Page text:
Almost everyone has heard the term sex therapy but not many of us have thought much about what it really entails. Whenever I recommend sex therapy to a patient as part of a treatment plan, he or she is almost always a little confused and anxious about just what will happen.
The term sex therapy as we know it today derives from the work of William Masters and Virginia Johnson in the 1960s and beyond. Their behavioral techniques, based on education, behavior modification, and learning theory, soon proved superior to the psychotherapeutic approaches that were prevalent back then in the treatment of sexual dysfunctions. Even when the problem is biological in nature, sex therapy combined with medical treatment can be very helpful in treating sexual disorders.
Today, sex therapy denotes a collection of therapeutic techniques which, depending on the nature of the problem, are used in various combinations to achieve the most effective treatment. One technique involves what are called sensate focus exercises to refocus the couple on the basics of giving and receiving pleasure in the sexual relationship and on removing the pressure to perform. This approach is often combined with couples therapy, which addresses any relationship difficulties that may have arisen from or contributed to the sexual problem. Individual treatment sessions can also be integrated into the treatment plan so that each member of the couple is free to discuss any concerns he or she may not wish to share with a partner. If one or both participants also suffer from depression or another psychiatric problem, this is usually addressed separately and is not considered part of sex therapy.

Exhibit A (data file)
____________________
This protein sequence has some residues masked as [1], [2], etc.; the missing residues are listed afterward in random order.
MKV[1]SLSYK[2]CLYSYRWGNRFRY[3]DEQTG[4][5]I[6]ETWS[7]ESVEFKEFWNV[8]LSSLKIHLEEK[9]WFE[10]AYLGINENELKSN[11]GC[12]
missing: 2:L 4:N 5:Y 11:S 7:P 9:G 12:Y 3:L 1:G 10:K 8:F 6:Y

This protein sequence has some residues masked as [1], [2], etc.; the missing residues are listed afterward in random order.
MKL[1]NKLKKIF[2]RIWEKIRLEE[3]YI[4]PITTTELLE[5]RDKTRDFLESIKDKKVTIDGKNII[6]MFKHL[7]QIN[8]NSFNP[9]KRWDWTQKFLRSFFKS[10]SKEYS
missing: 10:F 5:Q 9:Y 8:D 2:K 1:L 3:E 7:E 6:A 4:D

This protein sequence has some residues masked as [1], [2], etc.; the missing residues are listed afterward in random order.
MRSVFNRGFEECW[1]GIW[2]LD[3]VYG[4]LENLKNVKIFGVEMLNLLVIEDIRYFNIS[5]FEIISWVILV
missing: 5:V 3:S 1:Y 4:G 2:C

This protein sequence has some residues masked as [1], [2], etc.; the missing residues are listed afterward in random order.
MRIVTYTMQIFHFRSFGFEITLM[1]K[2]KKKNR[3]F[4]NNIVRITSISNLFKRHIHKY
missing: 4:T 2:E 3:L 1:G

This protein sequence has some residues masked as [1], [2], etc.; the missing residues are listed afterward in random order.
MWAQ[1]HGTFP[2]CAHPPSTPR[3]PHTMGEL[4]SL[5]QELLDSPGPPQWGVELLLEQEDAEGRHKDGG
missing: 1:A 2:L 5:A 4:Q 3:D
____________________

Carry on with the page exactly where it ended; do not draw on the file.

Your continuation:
In its modern form, sex therapy can be a flexible and effective approach to sexual problems, whether it is used alone or as an adjunct to other treatments.